“I’ve probably been doing art my whole life,” said Las Cruces mixed-media artist Renee Short.
“I just grew up doing it,” said Short, a native of Brooklyn, New York, who moved to Las Cruces in 2009 and has worked extensively in painting and drawing, pottery, fiber arts, woodworking, photography and other creative arts. She’s also a writer of poetry and screenplays.
Short began spinning yarn as a child and continues to knit, do needlepoint and rug making and makes many of her own clothes. She taught knitting and crocheting at Thomas Branigan Memorial Library and Doña Ana Community College and has given private lessons in fiber arts.
Often, while riding on the New York subway, Short said she would be stopped by someone admiring an article of clothing she was wearing and had made. Short would take out her sketch pad, get some ideas from this person she had just met and create a similar garment for her. She also makes hats and scarves that she gives to Goodwill, Mesilla Valley Community of Hope and people on the street.
In addition to the realism of the outdoors – painting and photographing the mountains and flowers – Short said she enjoys abstract art; another of her childhood interests was making collages. She also uses found objects in her work.
“Anything that pops up I will include in my artwork,” Short said. “I can take anything and make it into my art.”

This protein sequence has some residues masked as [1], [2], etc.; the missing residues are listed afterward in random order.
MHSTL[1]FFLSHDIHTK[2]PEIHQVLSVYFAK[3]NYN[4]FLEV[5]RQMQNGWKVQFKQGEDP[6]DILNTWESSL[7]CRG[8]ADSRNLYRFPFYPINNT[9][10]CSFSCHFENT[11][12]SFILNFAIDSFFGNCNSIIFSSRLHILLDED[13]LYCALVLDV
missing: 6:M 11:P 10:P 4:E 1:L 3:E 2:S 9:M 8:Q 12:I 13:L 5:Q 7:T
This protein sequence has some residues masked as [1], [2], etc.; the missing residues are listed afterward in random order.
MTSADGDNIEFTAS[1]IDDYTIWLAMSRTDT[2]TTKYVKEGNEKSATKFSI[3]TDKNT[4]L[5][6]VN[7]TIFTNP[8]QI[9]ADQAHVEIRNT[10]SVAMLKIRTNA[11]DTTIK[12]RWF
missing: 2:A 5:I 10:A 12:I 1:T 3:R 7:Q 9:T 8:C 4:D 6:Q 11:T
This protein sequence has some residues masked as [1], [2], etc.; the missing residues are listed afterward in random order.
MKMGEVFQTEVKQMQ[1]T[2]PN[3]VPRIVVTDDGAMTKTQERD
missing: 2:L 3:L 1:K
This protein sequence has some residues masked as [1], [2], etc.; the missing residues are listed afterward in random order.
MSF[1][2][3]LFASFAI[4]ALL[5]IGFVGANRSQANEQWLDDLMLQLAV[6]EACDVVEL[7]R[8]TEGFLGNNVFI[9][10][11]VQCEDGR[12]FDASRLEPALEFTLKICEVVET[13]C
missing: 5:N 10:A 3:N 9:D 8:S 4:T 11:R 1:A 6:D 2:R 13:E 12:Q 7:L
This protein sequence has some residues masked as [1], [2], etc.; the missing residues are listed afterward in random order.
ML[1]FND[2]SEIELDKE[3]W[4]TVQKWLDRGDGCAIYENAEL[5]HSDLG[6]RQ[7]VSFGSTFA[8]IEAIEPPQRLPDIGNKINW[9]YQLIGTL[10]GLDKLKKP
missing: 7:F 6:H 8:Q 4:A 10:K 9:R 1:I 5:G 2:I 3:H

Each piece that Short makes – for herself or someone else, as a gift or donation, on commission or for sale in a gallery – is one of a kind.
“It’s unique in the truest sense,” she said.
Short has found that she doesn’t like titles on her works of art.
A good model for her, she said, is the Japanese haiku poem, which is untitled and calls for an opening that “has got to grab you and take you through the whole thing.”
That’s what Short tries to do with her art.
“You experience it,” she said, “not my interpretation of what I want you to experience.”
Short paints and creates in her Las Cruces home.
“Everything has a place,” she said. “It’s very organized. I clean up after every work.”
Short once rented a baby pool to hold everything she was using for one particular project that involved acrylic paints. That way, Short could pour, splash and create at will.
“I’m creating probably every second of the day,” Short said. “I always have pen and paper to write down ideas.”
She often lays out the materials she will use for a particular project, like canvases, fabric and wood, and then will “spend a day or a week looking at these possibilities” and move pieces around before she decides to “focus and get it done.”
When she’s taking photos, Short said she may spend hours setting up a particular shot. She particularly likes to follow animals, and especially insects, to capture her favorite shots. An avid hiker, biker and BLM volunteer, Short said she once followed a red velvet ant “for an hour before I got a great shot.”
“It’s really how it strikes me,” Short said.
As a writer, Short said her poems and stories are unique – “things nobody would ever think of writing.”
“I approach everything as an experience,” Short said. “I not only learn from it I am enriched by it.”
You can see Short’s art at Agave Artists Gallery, 2250 Calle de San Albino in Mesilla, and in the administration building at Memorial Medical Center.
Visit resart25.com and agaveartists.com/renee-short.